In the first part of our study, we examined how the topic of the Gaza flotilla was cynically exploited by photographers and caption writers to draw negative attention to unrelated aspects of Israel. In the cases we profile here, the topic of the soccer / football World Cup is used in much the same way.
The 2010 FIFA World Cup was cynically used by wire service photojournalists to publish photos that impact negatively on Israel.
The soccer theme was deliberately employed as an artificial means to draw attention to Israel’s security barrier in the absence of a legitimate story.
Editorialized captions drew a false linkage between sport and politics.
Soccer has recently been in the news as the rights to host the 2018 and 2022 FIFA World Cups were awarded to Russia and Qatar respectively. All of the bidding nations emphasized how sport and soccer, in particular, could provide a setting for the breaking down of barriers.
HonestReporting’s photo study, which ran from May 31 to August 31, included the month from June 11 to July 11 of the 2010 World Cup in South Africa, a sporting festival where images of different nations, cultures, colors and religions coming together to celebrate soccer dominated the international media.
Except in Israel and the Palestinian territories and despite a common love of soccer shared by Israelis and Palestinians alike. Here, wire service photographers set out to portray Israel in a negative light by deliberately abusing the sporting theme to do.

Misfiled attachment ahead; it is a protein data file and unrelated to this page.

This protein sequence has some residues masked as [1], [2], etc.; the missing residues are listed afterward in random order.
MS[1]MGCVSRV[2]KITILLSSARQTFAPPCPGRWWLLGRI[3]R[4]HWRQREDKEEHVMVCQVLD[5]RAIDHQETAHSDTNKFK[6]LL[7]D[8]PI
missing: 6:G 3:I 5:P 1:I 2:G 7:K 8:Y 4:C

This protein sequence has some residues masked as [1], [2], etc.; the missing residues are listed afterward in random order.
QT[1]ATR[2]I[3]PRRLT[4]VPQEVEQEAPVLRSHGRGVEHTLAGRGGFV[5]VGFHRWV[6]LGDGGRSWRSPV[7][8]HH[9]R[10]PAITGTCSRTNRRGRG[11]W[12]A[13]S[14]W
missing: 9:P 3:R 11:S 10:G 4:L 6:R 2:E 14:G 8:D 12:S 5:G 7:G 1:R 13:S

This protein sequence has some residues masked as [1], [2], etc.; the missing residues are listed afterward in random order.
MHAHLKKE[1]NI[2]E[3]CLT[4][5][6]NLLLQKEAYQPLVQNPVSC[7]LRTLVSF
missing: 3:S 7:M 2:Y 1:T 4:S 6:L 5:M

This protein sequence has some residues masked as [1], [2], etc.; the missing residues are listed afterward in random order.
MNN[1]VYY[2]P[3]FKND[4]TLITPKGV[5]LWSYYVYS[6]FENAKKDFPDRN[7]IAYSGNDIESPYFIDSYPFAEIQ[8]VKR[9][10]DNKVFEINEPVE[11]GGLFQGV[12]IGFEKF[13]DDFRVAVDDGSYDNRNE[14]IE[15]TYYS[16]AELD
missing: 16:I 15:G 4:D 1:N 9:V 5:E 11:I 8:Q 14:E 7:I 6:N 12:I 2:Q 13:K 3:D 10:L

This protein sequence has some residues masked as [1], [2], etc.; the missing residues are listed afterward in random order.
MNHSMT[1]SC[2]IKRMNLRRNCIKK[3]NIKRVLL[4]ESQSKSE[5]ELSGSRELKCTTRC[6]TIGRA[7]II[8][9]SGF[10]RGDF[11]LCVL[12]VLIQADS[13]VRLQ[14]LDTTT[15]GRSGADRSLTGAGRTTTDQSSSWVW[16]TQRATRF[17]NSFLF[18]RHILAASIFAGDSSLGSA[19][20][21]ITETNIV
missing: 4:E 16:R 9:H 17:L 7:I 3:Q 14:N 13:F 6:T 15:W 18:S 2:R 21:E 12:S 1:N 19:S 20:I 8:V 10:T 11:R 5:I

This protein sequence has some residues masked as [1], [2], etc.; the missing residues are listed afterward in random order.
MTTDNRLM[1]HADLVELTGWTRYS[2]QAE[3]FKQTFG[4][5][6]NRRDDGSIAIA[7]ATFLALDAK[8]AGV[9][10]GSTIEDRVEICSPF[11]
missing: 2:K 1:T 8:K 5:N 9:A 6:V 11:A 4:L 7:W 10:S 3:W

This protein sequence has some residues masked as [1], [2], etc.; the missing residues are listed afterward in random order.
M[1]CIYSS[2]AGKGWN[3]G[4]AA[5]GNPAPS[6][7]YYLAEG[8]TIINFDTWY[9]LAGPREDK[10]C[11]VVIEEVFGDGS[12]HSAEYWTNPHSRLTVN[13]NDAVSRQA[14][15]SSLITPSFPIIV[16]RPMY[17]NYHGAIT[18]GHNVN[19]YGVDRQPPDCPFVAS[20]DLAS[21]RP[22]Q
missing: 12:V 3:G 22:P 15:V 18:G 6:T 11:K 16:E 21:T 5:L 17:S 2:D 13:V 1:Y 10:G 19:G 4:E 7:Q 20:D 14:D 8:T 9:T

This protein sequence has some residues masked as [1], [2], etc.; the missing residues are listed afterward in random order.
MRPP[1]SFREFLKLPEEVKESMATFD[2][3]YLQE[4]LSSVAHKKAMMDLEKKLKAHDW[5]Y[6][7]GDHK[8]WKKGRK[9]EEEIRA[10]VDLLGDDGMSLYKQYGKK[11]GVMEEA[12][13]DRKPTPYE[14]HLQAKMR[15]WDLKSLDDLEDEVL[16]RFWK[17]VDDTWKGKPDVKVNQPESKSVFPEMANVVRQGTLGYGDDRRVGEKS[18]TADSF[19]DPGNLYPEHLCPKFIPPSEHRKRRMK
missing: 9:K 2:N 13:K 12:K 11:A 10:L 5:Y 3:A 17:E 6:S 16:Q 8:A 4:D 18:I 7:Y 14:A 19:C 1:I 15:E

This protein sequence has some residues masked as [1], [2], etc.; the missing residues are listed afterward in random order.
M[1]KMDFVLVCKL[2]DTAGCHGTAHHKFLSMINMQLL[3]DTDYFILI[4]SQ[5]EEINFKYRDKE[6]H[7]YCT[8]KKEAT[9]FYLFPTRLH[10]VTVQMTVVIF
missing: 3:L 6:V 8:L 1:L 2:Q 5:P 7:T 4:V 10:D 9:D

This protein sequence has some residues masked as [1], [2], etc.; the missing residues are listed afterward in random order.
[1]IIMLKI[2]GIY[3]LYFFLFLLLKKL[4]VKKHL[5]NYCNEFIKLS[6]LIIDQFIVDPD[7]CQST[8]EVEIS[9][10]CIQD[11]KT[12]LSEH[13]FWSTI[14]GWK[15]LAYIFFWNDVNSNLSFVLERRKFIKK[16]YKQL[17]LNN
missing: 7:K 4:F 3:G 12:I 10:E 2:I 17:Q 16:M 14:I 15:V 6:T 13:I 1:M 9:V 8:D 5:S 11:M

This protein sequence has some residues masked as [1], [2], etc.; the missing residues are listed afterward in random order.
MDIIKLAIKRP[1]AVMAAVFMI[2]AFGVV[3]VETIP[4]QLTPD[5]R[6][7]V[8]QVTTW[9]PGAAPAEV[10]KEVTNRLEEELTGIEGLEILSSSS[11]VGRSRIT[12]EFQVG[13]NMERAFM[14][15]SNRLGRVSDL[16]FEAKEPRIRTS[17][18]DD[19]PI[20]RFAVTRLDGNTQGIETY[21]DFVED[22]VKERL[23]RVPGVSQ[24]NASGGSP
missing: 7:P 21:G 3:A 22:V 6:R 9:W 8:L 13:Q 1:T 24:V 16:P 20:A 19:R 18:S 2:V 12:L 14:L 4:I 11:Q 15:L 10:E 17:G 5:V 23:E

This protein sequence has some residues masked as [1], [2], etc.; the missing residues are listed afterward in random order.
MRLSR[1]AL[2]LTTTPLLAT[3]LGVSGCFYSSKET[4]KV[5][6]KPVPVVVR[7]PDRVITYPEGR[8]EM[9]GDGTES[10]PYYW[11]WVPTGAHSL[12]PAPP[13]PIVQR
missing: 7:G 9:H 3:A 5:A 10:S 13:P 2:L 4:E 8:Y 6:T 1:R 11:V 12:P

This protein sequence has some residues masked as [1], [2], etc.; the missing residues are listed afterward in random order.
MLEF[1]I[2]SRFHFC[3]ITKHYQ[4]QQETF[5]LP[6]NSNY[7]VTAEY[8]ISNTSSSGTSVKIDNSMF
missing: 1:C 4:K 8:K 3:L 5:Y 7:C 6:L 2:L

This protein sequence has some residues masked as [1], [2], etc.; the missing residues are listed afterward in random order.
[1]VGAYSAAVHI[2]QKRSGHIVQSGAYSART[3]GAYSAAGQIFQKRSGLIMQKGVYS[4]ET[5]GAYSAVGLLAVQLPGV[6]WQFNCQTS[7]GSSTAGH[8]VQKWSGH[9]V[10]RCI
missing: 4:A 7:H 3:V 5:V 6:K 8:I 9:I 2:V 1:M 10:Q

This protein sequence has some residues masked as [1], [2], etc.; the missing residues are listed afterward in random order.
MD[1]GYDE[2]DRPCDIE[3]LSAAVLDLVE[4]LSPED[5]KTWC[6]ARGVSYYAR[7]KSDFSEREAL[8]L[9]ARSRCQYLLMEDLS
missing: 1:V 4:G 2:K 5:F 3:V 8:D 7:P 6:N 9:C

The symbolism in the first photo of this section is self-explanatory. It is certainly not a spontaneous shot captured by a lucky photographer, but another example of the staging that dominates imagery produced by the wire services operating in the Palestinian territories.
The image below, using an editorialized caption, takes the football theme and talks about how:
“football fans escape the Gaza Strip’s dreary confinement to follow the WC2010 matches which are often interrupted by power cuts.”
The following images all incorporate Israel’s security barrier into the football theme. Indeed, for a number of these photos, there is no actual story other than an excuse to publish negative images of the security barrier. Where an identifiable event is taking place, as in the final photo taken at a Palestinian demonstration, it is clear how the Palestinians employ propaganda tools such as the goal post, which are snapped up by the photographers.
While the caption in the photo below acknowledges that the Palestinian boy is posing for the camera i.e. the image is staged, the choice of backdrop is an indicator of the photographer’s agenda. The security barrier has been chosen as opposed to a more neutral setting such as a open area or football field.
A look at the photos above reveals that Israel is does not have the benefit of a level playing field when it comes to AP, AFP/Getty and Reuters. Until now, nobody has assigned a referee to ensure fair play. As such, HonestReporting gives red cards to the wire service photographers for their biased and slanted coverage of Israel and the Palestinian territories.